Six months after its $20 million Series A, payroll connectivity platform Pinwheel just announced that it has nabbed another $50 million in a round led by new investor GGV Capital.
Pinwheel serves neobanks and fintechs like Block, Varo and Lendly by providing application programming interfaces (APIs) linked to payroll, income and employment data. Historically, systems for providing such data are inefficient and clunky, a problem Pinwheel’s co-founders recognized when they were working on a startup that helped companies provide pre-tax benefits to their employees.
Kurt Lin, Anish Basu and Curtis Lee, who met through prior work experiences, ran into a roadblock in implementing their original solution because they found they had difficulty connecting to payroll systems. That’s when they decided to pivot into building an API to solve this problem at a large scale instead, Lin told TechCrunch in an interview.
The company’s APIs allow its customers to access more robust information about individuals’ payroll and employment, in part because they track “non-traditional” sources of income like payments made through gig platforms like Uber or apps like Venmo, Lin said. Its flagship products include direct-deposit switching, income and employment data, and paycheck-linked lending, and the data it aggregates spans nearly 80% of people employed in the United States, according to the company.
Pinwheel’s customers can use this information for a range of applications — from offering earned wage access to employees, which allows them to access money as soon as they’ve earned it rather than waiting for a paycheck to be deposited in their bank account, to enabling paycheck-linked loans, which are considered less risky than traditional unsecured loans that require borrowers to make a voluntary bank transfer to repay the funds.
Despite competition from other players in the somewhat-crowded payroll API space, Pinwheel has demonstrated significant traction in the market and hopes to differentiate itself by building an entire “income layer” of data for its customers that extends beyond just payroll information.
Its platform executes more than 4.6 million processes per month, a 400x increase from last year, and the company leads its market in customer conversion rates, the company says. Pinwheel grew its annual recurring revenue by 177x in 2021, according to the company, though Lin declined to share any further detail on its historical or current revenue numbers.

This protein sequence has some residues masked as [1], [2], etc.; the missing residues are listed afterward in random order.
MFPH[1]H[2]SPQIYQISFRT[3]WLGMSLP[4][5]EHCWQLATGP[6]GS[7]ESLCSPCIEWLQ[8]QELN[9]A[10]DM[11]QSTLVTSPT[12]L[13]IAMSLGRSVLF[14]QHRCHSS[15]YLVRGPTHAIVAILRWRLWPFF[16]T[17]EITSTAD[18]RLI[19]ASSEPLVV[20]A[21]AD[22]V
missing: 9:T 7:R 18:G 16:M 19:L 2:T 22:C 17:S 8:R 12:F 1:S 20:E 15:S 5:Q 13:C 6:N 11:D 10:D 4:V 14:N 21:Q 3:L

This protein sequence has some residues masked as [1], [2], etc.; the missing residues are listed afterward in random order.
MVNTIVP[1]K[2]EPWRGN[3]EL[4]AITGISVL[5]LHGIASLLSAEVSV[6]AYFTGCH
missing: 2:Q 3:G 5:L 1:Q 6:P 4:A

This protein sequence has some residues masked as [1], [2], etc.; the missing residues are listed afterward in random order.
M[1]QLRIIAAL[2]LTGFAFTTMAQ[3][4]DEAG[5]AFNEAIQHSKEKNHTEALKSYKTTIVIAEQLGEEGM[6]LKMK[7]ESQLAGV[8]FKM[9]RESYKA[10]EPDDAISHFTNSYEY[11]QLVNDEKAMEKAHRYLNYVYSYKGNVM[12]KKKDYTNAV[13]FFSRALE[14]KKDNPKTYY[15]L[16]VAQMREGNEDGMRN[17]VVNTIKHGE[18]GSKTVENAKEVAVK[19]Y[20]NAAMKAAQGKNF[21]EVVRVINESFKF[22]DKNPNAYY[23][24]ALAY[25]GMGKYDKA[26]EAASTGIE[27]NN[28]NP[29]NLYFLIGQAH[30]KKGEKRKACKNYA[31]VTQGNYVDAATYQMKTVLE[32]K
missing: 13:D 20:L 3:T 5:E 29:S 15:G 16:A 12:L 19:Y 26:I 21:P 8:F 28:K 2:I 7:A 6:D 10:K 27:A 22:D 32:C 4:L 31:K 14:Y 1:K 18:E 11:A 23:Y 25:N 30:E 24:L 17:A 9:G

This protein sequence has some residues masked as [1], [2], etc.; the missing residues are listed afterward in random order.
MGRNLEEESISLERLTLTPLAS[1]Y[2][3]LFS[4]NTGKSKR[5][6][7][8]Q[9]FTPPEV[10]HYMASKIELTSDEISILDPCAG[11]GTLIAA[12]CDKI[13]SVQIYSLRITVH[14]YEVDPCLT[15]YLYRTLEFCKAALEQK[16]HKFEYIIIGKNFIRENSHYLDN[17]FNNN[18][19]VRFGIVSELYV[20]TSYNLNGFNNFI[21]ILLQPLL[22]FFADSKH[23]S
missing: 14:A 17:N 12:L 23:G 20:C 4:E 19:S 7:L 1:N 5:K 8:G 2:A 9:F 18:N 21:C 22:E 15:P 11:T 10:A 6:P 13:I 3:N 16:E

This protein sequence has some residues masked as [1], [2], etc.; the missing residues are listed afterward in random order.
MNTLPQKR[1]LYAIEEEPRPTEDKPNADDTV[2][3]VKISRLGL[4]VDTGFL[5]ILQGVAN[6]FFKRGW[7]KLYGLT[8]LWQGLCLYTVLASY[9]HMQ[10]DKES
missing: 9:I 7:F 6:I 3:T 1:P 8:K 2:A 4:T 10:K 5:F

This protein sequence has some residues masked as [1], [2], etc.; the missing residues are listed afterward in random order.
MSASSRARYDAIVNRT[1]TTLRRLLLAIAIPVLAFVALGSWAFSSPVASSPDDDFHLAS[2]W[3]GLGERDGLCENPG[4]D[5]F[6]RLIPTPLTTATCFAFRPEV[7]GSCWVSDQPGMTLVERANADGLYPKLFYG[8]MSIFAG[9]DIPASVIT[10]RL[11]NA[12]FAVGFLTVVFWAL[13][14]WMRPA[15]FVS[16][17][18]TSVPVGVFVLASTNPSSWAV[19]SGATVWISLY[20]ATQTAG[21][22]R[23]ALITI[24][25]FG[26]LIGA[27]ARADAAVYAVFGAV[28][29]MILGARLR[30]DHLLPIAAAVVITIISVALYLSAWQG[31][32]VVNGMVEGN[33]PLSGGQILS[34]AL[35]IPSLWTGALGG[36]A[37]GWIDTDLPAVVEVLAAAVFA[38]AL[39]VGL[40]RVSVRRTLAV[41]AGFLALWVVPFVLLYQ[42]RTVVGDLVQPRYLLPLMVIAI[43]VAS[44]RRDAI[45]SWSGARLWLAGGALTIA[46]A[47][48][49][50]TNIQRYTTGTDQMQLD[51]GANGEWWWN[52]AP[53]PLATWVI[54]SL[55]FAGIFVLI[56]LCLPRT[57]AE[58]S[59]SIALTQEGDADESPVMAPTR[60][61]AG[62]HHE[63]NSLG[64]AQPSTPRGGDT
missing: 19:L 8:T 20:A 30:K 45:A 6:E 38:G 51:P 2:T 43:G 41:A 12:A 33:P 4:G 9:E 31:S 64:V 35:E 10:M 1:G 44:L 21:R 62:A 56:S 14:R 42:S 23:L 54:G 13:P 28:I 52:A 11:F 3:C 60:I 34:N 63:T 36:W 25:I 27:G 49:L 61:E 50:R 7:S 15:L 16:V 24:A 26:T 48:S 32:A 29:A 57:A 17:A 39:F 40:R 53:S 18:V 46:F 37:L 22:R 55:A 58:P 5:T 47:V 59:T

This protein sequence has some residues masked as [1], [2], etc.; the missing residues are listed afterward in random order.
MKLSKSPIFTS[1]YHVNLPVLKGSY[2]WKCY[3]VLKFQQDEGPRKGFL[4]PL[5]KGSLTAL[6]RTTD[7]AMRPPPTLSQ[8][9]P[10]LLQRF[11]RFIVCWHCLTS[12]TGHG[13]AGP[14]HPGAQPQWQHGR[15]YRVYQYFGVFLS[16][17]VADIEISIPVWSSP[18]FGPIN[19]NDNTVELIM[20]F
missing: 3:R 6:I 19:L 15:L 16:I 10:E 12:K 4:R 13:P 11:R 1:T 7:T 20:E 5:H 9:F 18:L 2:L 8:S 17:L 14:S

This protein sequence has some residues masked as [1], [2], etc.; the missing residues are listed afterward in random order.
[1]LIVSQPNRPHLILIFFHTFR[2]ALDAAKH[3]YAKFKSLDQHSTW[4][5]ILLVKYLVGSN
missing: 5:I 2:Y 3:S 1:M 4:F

Lin said its success can be attributed to three key factors — commercial traction, an experienced team and a mission-driven approach focused on “improving financial outcomes for customers who don’t have access to affordable financial products.”
“One of our customers, for example, may be a teacher or a nurse who may be in the same job for five or six years, may have a FICO [credit score] of 550, and thus be declined from any affordable financial product. We can actually show that their income stability is totally there, they’ve been employed for a long time, and they’re actually going to perform much better [in repaying a loan],” Lin said.
Pinwheel has hired a number of its employees from $13.4 billion API company Plaid, known for enabling bank account connectivity for fintechs.
“We’re the only player that has actually been able to not just take one or two [hires from Plaid], but we actually have a number of former employees on our team. Our VP of engineering came from Plaid, our head of commercial came from Plaid, a lot of the core engineers were actually building the platform at Plaid as well. We have all this institutional knowledge of how to do this the right way, which has really allowed us to outperform our competition because of having those folks on the team,” Lin said.
Pinwheel is also the only company providing direct deposit switching and payroll data that is classified as a Consumer Reporting Agency (CRA) in compliance with the Fair Credit Reporting Act, meaning that if consumers are adversely affected by Pinwheel’s data, the company would be legally accountable. While operating as a regulated CRA requires a “Herculean amount of work,” it shows that Pinwheel is willing to “stand behind the integrity of [its] data,” Lin said.
A number of strategic investors also backed Pinwheel for the first time in the Series B round, including AMEX Ventures (American Express’s VC arm), Indeed, Kraken Ventures and Franklin Templeton. Existing investors Coatue, First Round Capital, Upfront Ventures, and TQ Ventures, participated as well.
Pinwheel plans to use the fresh funds to triple its 70-person employee base, two-thirds of whom are engineers. Although the team will stay engineering-heavy because of the technical nature of its API-focused business, Pinwheel also plans to make some hires to advance its go-to-market strategy, revenue expansion and marketing presence, Lin said. It eventually plans to expand into areas like tax preparation by helping companies leverage its income data in new ways, Lin said.
Just after Pinwheel first came out of stealth mode in June 2020, the company received more than 130 inbound messages from big banks like Wells Fargo and Citi, as well as a number of major fintechs, Lin said.
“It was kind of this lightbulb moment for us because we realized that the platform that we’re building is basically like a growth engine for all of consumer finance,” Lin said. “Whether you are a new digital bank, whether you are a PFM [personal finance management company], whether you are a new tax product, or a bank, or a lender who just needs better data for underwriting, there is something in the building blocks of our platform that actually allows you to build not just what you want to do now, but the future of your roadmap for 5-ten years from now.”